Having secured the loyalty of Mary’s trustee and cemented control over Fred Sr.’s business empire and forthcoming estate, Defendants conspired with each other and those loyal to them to abuse their dominant position for their own benefit, breach the trust that had been placed in them, and defraud Mary out of what was rightfully hers.
More specifically, Defendants perpetrated three fraudulent schemes against Mary. Each scheme was a fraud in itself, but they also built on one another. First, Defendants fraudulently siphoned value from Mary’s interests to entities Defendants owned and controlled, while disguising those transfers as legitimate business transactions (the “Grift”). Second, Defendants fraudulently depressed the value of Mary’s interests, and the net income they generated, in part through fraudulent appraisals and financial statements (the “Devaluing”). Third, following Fred Sr.’s death, Defendants forced Mary to the negotiating table by threatening to bankrupt Mary’s interests and by canceling the healthcare policy that was keeping Fred III’s infant son alive, and once at the table Defendants presented Mary with a stack of fraudulent valuations and financial statements, and a written agreement that itself memorialized their fraud, and obtained her signature (the “Squeeze-Out”). Through each of these schemes, Defendants not only deliberately defrauded Mary out of what was rightfully hers, they also kept her in the dark about it—until now.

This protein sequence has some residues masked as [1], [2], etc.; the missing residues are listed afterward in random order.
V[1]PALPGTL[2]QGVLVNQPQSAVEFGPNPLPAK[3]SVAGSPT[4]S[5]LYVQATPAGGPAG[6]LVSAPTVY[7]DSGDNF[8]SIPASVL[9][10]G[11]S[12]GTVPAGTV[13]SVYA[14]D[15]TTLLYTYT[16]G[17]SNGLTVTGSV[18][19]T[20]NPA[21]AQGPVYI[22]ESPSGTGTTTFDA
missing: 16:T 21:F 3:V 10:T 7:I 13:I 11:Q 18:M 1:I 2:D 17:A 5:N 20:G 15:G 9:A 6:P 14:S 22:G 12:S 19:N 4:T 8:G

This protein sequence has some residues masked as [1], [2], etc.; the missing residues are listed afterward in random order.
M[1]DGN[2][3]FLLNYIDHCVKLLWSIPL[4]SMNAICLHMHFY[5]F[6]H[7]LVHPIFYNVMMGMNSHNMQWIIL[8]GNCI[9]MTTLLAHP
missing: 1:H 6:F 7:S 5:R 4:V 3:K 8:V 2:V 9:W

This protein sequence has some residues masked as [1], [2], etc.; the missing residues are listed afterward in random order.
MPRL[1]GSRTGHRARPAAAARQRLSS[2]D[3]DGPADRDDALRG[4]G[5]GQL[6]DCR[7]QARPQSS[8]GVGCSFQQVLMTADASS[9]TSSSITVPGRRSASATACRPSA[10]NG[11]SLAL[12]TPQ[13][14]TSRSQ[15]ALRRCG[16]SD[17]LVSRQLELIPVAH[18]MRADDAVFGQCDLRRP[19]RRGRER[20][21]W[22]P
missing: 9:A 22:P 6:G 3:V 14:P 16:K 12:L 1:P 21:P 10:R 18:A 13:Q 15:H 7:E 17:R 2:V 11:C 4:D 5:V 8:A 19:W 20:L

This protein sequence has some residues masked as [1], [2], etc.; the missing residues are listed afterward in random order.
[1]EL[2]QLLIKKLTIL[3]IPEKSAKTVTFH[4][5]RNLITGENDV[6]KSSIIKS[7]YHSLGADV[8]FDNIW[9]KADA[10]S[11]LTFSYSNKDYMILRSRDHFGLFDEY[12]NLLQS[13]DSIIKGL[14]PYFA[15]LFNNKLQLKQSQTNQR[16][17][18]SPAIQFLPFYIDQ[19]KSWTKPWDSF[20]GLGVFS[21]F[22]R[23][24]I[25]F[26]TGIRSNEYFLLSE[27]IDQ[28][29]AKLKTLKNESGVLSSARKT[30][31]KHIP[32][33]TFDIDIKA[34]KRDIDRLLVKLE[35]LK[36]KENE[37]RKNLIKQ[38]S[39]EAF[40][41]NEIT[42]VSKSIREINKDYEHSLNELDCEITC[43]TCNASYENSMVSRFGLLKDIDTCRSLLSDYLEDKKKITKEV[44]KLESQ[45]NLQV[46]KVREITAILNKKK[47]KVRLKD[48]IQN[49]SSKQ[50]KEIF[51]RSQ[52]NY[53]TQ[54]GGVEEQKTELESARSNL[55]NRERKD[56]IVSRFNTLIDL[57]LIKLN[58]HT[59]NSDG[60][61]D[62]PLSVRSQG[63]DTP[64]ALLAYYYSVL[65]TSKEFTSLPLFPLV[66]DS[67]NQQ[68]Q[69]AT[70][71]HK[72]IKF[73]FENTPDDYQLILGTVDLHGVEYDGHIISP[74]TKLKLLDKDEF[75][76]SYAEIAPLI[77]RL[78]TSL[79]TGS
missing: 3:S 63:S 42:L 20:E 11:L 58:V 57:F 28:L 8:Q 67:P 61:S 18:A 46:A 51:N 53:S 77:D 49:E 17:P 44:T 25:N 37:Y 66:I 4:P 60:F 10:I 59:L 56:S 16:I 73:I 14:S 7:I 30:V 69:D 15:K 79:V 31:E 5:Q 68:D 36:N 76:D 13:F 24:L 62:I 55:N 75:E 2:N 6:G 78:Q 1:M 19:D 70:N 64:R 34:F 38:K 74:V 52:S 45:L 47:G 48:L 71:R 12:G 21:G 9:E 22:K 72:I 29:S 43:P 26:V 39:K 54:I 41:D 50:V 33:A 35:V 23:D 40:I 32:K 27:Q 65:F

Photo: Peter Serling